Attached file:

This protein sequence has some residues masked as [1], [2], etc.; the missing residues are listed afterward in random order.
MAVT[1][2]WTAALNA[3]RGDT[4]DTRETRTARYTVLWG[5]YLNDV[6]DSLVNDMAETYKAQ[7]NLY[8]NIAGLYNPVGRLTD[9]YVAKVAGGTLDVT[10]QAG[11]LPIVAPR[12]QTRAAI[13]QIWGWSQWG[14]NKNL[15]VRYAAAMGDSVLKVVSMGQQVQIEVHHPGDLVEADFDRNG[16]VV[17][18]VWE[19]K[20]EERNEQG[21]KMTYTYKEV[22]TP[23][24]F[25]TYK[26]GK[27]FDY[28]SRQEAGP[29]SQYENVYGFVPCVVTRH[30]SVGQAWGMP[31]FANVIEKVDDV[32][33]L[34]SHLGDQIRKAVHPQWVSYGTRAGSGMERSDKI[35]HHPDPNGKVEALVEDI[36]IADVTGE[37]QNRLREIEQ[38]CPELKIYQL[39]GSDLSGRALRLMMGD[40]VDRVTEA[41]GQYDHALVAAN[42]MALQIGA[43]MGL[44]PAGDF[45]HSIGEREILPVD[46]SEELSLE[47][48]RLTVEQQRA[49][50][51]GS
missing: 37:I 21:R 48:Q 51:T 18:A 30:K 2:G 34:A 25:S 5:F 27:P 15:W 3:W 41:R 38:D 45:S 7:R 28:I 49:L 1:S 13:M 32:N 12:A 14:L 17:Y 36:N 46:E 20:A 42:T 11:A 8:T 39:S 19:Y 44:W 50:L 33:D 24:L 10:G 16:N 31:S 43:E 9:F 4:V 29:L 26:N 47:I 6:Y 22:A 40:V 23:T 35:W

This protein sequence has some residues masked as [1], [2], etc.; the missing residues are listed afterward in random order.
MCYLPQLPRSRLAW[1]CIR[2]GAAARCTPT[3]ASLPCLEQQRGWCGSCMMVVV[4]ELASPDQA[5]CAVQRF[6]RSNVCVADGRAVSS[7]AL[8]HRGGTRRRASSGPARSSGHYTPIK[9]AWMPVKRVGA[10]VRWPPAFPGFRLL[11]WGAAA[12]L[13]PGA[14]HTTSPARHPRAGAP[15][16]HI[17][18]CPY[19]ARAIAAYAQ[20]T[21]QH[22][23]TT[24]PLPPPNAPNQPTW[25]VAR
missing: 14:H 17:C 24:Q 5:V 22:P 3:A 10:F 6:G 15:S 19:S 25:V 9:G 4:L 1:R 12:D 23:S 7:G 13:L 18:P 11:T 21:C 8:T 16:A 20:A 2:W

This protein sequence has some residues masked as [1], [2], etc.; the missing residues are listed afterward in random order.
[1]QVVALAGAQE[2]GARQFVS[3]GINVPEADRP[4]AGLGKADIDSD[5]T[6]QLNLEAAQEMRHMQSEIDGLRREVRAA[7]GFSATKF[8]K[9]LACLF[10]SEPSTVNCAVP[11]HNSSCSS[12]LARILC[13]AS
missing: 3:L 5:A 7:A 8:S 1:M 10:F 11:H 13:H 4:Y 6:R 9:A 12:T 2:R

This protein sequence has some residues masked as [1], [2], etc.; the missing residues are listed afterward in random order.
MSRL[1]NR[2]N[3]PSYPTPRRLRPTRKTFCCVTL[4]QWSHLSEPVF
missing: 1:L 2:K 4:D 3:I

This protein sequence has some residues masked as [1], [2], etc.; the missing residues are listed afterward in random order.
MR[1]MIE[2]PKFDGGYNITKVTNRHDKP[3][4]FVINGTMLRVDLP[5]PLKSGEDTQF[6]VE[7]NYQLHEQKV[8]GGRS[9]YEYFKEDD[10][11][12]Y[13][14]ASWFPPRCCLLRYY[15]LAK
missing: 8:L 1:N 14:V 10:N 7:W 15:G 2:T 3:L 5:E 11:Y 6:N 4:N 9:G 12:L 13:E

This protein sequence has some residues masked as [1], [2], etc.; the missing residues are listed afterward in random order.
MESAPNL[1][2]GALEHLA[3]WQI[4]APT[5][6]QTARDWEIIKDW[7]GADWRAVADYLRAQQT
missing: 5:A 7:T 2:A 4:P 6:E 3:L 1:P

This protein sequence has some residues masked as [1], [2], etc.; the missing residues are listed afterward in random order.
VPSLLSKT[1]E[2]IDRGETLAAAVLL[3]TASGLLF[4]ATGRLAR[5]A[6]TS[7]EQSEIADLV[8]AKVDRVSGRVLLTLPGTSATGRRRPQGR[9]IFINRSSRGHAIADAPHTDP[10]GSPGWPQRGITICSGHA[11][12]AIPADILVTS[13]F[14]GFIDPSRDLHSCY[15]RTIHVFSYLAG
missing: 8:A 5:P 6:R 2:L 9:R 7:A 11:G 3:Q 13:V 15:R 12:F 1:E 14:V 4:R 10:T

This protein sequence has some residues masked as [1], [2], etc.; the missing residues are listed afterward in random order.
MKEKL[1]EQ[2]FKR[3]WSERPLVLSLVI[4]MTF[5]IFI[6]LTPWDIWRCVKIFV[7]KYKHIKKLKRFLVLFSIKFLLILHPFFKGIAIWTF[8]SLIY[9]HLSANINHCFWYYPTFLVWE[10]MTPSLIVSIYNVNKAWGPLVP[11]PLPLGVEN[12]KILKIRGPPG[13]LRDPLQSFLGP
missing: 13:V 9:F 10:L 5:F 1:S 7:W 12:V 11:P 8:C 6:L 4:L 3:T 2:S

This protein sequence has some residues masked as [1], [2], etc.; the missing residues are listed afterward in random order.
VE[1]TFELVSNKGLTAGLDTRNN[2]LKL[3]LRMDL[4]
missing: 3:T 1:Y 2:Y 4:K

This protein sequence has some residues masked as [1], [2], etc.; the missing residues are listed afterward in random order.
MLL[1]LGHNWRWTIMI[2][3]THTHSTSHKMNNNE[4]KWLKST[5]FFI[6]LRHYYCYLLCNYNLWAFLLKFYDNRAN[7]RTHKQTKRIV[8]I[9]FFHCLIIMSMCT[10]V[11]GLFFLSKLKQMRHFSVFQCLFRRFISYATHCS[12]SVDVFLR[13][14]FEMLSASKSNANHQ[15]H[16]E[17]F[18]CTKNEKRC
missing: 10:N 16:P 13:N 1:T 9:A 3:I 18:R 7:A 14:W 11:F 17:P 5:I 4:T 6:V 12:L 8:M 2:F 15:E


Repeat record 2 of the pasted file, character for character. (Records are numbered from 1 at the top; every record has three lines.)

This protein sequence has some residues masked as [1], [2], etc.; the missing residues are listed afterward in random order.
MCYLPQLPRSRLAW[1]CIR[2]GAAARCTPT[3]ASLPCLEQQRGWCGSCMMVVV[4]ELASPDQA[5]CAVQRF[6]RSNVCVADGRAVSS[7]AL[8]HRGGTRRRASSGPARSSGHYTPIK[9]AWMPVKRVGA[10]VRWPPAFPGFRLL[11]WGAAA[12]L[13]PGA[14]HTTSPARHPRAGAP[15][16]HI[17][18]CPY[19]ARAIAAYAQ[20]T[21]QH[22][23]TT[24]PLPPPNAPNQPTW[25]VAR
missing: 14:H 17:C 24:Q 5:V 22:P 3:A 10:F 6:G 15:S 19:S 25:V 9:G 4:L 1:R 12:D 23:S 7:G 13:L 18:P 11:T 21:C 8:T 16:A 20:A 2:W